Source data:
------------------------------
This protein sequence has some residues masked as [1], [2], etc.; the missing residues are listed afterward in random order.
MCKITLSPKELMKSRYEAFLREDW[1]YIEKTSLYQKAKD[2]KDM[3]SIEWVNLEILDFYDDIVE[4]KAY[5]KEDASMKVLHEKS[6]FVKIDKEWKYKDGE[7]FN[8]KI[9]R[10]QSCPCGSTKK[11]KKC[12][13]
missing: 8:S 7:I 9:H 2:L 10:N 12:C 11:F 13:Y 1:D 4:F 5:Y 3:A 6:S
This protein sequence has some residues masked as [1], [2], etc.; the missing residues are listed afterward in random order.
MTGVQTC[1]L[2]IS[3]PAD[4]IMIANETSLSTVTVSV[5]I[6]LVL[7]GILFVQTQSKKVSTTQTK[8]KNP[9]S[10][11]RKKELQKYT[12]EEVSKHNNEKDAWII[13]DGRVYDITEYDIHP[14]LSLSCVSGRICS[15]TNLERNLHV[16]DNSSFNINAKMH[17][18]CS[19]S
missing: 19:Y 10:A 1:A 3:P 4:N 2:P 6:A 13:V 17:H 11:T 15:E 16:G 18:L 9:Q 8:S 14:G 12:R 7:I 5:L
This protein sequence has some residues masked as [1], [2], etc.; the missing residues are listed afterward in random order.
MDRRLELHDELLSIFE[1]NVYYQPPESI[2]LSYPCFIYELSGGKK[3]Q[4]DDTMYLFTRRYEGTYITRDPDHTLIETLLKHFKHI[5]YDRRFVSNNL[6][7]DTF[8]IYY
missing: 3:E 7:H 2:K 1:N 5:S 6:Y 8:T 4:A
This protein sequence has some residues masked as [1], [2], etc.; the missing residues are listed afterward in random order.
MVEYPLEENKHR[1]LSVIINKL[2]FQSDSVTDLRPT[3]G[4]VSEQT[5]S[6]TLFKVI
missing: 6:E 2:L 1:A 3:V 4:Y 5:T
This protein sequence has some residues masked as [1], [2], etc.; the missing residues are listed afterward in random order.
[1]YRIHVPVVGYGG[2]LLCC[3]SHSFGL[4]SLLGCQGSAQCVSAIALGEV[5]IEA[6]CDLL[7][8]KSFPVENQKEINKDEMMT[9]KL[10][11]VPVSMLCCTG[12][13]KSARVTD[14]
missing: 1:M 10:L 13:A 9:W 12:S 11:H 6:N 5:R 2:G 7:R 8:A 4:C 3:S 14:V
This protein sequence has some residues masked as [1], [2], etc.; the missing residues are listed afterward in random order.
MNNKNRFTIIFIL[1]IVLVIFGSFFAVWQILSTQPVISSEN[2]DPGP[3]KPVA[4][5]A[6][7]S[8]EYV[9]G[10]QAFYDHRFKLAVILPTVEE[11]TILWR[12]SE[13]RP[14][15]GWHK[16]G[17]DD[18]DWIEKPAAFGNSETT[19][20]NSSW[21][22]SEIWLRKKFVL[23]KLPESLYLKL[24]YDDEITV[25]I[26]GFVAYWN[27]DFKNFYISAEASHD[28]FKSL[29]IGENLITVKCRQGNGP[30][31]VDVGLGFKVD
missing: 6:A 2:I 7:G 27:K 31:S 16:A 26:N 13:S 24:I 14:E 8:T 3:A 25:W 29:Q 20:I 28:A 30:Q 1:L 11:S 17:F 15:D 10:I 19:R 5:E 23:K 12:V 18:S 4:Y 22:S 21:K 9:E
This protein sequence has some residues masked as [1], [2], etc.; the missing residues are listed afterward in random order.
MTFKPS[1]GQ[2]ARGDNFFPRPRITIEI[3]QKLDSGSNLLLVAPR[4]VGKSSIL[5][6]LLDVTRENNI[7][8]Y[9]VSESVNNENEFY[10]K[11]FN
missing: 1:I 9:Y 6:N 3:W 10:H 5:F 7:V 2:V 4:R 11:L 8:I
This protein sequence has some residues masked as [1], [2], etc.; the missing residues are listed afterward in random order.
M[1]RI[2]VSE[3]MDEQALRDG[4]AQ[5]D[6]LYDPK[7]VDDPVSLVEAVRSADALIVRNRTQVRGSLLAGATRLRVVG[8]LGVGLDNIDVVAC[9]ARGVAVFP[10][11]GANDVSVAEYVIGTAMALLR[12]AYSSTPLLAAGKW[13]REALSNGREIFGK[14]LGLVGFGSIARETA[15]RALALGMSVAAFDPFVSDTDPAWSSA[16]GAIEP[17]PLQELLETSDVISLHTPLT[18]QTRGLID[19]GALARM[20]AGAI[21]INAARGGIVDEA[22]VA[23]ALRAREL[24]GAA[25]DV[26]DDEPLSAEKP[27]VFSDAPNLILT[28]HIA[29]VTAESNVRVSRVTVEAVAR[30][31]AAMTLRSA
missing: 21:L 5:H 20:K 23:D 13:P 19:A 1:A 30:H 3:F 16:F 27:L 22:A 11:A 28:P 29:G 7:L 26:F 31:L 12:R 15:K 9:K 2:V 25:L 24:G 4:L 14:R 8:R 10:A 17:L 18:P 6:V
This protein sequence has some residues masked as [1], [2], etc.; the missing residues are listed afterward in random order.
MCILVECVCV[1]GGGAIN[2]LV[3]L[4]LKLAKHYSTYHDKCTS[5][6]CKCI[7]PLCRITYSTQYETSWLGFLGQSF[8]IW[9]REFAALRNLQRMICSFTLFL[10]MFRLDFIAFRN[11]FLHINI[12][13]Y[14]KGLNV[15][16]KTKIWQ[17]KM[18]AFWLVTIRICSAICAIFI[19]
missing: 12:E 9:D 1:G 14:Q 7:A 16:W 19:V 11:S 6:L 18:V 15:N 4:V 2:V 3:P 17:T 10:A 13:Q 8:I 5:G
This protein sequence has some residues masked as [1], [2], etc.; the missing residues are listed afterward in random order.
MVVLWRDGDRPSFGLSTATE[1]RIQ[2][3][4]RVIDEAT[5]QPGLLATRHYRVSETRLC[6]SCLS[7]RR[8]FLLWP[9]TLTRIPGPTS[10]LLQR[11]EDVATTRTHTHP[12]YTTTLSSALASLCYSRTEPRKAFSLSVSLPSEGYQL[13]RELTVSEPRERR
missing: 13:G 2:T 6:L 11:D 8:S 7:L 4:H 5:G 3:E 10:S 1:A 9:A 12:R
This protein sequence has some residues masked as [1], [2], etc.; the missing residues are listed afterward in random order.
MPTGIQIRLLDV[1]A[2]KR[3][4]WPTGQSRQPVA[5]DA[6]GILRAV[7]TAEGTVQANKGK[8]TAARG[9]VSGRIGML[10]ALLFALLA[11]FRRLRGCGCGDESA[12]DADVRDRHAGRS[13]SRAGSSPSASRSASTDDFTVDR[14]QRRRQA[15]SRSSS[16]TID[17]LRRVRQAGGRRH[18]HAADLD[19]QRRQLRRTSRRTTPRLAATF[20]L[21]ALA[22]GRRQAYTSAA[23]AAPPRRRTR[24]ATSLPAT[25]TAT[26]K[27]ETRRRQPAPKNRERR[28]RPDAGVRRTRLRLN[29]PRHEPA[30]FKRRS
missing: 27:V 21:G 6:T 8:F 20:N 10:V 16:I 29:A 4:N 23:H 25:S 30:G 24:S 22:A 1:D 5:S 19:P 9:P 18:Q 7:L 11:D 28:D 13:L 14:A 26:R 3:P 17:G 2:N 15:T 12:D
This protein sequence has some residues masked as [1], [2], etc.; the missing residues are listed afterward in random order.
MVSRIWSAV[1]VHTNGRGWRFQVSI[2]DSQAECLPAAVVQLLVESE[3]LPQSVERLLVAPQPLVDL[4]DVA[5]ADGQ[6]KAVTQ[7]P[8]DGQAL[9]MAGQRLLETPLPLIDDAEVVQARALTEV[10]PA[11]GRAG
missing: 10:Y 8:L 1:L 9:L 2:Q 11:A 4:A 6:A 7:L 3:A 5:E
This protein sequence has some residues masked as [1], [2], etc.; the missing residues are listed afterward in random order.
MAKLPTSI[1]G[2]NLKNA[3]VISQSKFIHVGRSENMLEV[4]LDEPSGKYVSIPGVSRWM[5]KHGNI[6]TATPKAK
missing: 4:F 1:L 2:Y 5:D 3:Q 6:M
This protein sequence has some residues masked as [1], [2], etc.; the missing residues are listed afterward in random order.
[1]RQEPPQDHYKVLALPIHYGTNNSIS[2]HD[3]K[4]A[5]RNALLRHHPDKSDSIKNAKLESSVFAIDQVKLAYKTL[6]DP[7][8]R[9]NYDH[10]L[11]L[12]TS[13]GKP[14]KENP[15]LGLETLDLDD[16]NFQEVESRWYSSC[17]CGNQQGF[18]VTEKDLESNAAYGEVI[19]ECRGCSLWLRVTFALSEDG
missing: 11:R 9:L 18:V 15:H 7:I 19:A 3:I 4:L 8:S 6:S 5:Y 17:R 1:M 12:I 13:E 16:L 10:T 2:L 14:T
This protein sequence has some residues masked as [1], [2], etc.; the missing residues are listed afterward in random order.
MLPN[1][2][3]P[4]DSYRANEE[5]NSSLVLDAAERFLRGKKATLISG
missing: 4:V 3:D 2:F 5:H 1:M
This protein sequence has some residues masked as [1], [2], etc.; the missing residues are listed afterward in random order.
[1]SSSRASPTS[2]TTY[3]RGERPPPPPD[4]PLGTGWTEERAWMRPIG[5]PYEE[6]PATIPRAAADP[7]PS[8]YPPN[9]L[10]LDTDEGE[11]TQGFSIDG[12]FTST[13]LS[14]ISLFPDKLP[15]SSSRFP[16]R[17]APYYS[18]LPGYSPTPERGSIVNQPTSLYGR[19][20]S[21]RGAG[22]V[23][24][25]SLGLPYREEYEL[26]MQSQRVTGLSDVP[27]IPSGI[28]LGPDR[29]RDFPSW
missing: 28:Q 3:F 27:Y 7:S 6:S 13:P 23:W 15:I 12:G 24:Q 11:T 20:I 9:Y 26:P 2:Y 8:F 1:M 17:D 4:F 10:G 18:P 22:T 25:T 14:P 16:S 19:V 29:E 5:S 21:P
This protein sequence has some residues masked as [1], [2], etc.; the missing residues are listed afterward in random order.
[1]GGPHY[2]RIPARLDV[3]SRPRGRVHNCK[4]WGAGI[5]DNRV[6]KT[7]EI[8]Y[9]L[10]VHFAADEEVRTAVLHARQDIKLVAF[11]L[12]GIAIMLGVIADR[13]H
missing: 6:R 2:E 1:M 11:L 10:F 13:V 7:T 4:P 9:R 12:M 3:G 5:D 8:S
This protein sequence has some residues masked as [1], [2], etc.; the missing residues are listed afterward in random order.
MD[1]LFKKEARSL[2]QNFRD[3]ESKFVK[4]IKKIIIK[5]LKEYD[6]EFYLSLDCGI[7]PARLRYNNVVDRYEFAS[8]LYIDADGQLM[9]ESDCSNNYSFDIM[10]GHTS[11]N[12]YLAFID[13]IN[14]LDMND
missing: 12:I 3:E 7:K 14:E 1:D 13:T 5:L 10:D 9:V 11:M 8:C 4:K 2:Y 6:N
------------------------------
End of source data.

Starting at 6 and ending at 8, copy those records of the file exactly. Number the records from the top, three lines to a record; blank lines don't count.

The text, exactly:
This protein sequence has some residues masked as [1], [2], etc.; the missing residues are listed afterward in random order.
MNNKNRFTIIFIL[1]IVLVIFGSFFAVWQILSTQPVISSEN[2]DPGP[3]KPVA[4][5]A[6][7]S[8]EYV[9]G[10]QAFYDHRFKLAVILPTVEE[11]TILWR[12]SE[13]RP[14][15]GWHK[16]G[17]DD[18]DWIEKPAAFGNSETT[19][20]NSSW[21][22]SEIWLRKKFVL[23]KLPESLYLKL[24]YDDEITV[25]I[26]GFVAYWN[27]DFKNFYISAEASHD[28]FKSL[29]IGENLITVKCRQGNGP[30][31]VDVGLGFKVD
missing: 6:A 2:I 7:G 27:K 31:S 16:A 26:N 13:S 24:I 14:E 8:T 3:A 25:W 29:Q 20:I 28:A 30:Q 1:L 11:S 17:F 15:D 10:I 19:R 5:E 23:K 12:V 18:S 4:Y 22:S 21:K 9:E
This protein sequence has some residues masked as [1], [2], etc.; the missing residues are listed afterward in random order.
MTFKPS[1]GQ[2]ARGDNFFPRPRITIEI[3]QKLDSGSNLLLVAPR[4]VGKSSIL[5][6]LLDVTRENNI[7][8]Y[9]VSESVNNENEFY[10]K[11]FN
missing: 1:I 9:Y 6:N 3:W 10:H 5:F 7:V 2:V 4:R 11:L 8:I
This protein sequence has some residues masked as [1], [2], etc.; the missing residues are listed afterward in random order.
M[1]RI[2]VSE[3]MDEQALRDG[4]AQ[5]D[6]LYDPK[7]VDDPVSLVEAVRSADALIVRNRTQVRGSLLAGATRLRVVG[8]LGVGLDNIDVVAC[9]ARGVAVFP[10][11]GANDVSVAEYVIGTAMALLR[12]AYSSTPLLAAGKW[13]REALSNGREIFGK[14]LGLVGFGSIARETA[15]RALALGMSVAAFDPFVSDTDPAWSSA[16]GAIEP[17]PLQELLETSDVISLHTPLT[18]QTRGLID[19]GALARM[20]AGAI[21]INAARGGIVDEA[22]VA[23]ALRAREL[24]GAA[25]DV[26]DDEPLSAEKP[27]VFSDAPNLILT[28]HIA[29]VTAESNVRVSRVTVEAVAR[30][31]AAMTLRSA
missing: 21:L 5:H 20:K 23:D 13:P 19:A 1:A 30:H 3:F 16:F 27:L 22:A 11:A 28:P 29:G 7:L 26:F 31:L 12:R 15:K 9:K 2:V 25:L 24:G 4:L 14:R 8:R 10:A 17:L 18:P 6:V